Sunday, December 16, 2007

First day

Today is the first day of work on my Masters novel. That's the idea, anyway. I think it may take a couple of days to shake down into a routine. So far I have written my morning pages (mental pipe-clearing - three pages of whatever mess is in my head) and fuelled up with coffee. Next is shower, then work for an hour, then a walk for the same head-clearing reasons. We'll see how well this system works.

Monday, December 3, 2007

Blocks of the non-building kind

You know, I tried. Tried to enjoy the pink newness of the new blog. But the lure of the old one is just too strong and, besides, I like the template better. So yes, I'm back here again.

I started work (officially) on the new novel today. I managed a whole thirty minutes and 1,000 words. I don't know what I've done to short-circuit my concentration abilities, but it's amazing how difficult it is to sit and focus on writing. Suddenly I have an overpowering urge to pair socks, make coffee, write an email ... anything to put off that godawful moment of actually putting some words on the blank screen. In fact, sometimes there isn't even a thought-process involved. I go straight from staring at the screen to standing by the coffee machine, moved there by an unstoppable force.

I think it makes things more difficult that this novel is based on my life in Zimbabwe. Some of it isn't the easiest to remember. My previous novels have all been fantasy (apart from a brief and embarrassing foray into historical romance), and this real-world lark is a lot trickier. I'm finding the books The Artist's Way and The Sound of Paper by Julia Cameron very useful at the moment as tools to unblock creativity and free myself from the impressive array of neuroses that jump up and down every time I turn on my computer. Amazing how many little voices come into play (I mean that in a non-schizophrenic way (probably)).

I'm meeting with my advisor next week, and I'm not really sure what to expect - but I think it will be beyond valuable to be answering to someone while I write.

By the way - does anyone reading this know of anybody who would do a fairly inexpensive website design and build?

Sunday, April 29, 2007


I have learned something useful about myself lately - well, a few things.

1) I am not a good middle-of-the-process person. I'm very good at the planning stages of the project and very good at the finishing touches at the end, but not so much in the middle. I get overwhelmed by all the things left to do. This happened last year with the magazine - I enjoyed coming up with concepts and ideas, but in that middle part where everything was in confusion, half the contributors hadn't handed their articles in and half the images hadn't been sourced, I was a nervous wreck. Then I'd perk up again when everything was in and all we had to do was treat the pages and proof-read. I've noticed it again while working on my manuscript assessment this month. Good to know, eh? I guess if you're aware of such things, at least you can shrug them off a little and say, "oh well, I know that's how I tend to react. It's not because I can't cope, it's just the way my personality is wired."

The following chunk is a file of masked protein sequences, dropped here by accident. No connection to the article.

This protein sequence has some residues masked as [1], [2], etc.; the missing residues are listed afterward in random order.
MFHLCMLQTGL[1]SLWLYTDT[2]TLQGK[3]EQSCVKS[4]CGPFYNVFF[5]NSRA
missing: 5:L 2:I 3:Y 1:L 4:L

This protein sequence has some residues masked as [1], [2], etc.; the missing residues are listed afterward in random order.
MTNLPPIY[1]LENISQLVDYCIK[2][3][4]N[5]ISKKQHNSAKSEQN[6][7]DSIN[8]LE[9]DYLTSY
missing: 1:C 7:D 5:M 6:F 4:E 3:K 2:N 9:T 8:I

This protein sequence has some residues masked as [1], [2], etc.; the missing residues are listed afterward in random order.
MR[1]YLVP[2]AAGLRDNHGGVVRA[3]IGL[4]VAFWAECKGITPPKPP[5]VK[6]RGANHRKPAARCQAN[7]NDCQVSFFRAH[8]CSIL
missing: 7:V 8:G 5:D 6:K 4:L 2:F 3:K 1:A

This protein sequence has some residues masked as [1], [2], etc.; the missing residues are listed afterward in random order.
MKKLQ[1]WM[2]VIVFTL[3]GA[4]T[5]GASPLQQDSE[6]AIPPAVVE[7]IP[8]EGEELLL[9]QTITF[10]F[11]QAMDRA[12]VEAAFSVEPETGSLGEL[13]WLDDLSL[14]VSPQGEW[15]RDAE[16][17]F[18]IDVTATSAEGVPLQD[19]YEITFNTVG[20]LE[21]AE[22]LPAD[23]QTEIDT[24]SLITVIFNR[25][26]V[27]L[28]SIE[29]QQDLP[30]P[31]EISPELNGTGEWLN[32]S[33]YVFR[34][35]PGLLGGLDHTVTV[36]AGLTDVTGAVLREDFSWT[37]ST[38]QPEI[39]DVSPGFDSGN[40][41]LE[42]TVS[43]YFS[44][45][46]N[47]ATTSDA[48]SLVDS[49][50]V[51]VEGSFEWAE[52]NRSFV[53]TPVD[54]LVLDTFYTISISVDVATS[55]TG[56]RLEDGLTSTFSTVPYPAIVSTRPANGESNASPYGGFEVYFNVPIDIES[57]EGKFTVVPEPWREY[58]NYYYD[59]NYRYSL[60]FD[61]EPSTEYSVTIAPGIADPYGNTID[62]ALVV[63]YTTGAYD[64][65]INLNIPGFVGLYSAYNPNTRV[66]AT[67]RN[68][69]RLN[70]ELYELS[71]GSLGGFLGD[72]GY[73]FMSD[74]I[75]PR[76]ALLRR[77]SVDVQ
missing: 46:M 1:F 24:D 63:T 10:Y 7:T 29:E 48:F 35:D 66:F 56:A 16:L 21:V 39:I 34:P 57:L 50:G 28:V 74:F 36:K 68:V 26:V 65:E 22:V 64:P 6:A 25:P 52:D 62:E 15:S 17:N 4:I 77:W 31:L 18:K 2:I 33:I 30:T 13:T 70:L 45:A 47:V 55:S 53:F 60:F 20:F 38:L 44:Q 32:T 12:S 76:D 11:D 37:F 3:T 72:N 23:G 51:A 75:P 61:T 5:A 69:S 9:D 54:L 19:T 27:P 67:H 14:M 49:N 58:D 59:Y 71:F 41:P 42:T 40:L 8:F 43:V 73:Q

2) I tend to compare my insides with other people's outsides. That is, I look at people and on they surface they seem great - happy, self-assured, good skin and great hair, or whatever, and I compare that with how I'm feeling. I'm feeling confused, or unhappy, or just a bit blah, and I think, "I wish I was like that." Which is ridiculous, because they might be feeling that too. And I might look great on the surface to them. So it's a really silly way to judge your own life.

3) The things that I don't like about my life haven't changed for years. Which is depressing. If I look back at a diary I wrote three years ago, I'll be saying the same things - I wish I spent more time on my relationship with God, I wish I put more time and energy into my writing, I wish my life was in better order, I wish I wasn't so critical etc, etc, etc ad infinitum. So evidently, it's about time I prioritised these things.

4) There is no magical point in the future at which everything will fall into place and be perfect. If I'm going to be happy and do the things I want to do, I have to do them now. I can't wait for everything to be harmonious. For example, saying "I can't possibly write a novel now, the house is a mess. I'll wait till we move" is silly because when we move things will be in even greater chaos for a while. And then something else will come along to help me procrastinate. So my insight here is: there is no point in the future when I will be slim, fit, have perfect skin and hair, have harmonious relationships with everyone in my life, be fulfilled, happy, tidy, clean and generally perfect. It's impossible, and striving for it will only make me anxious.

5) I think too much.
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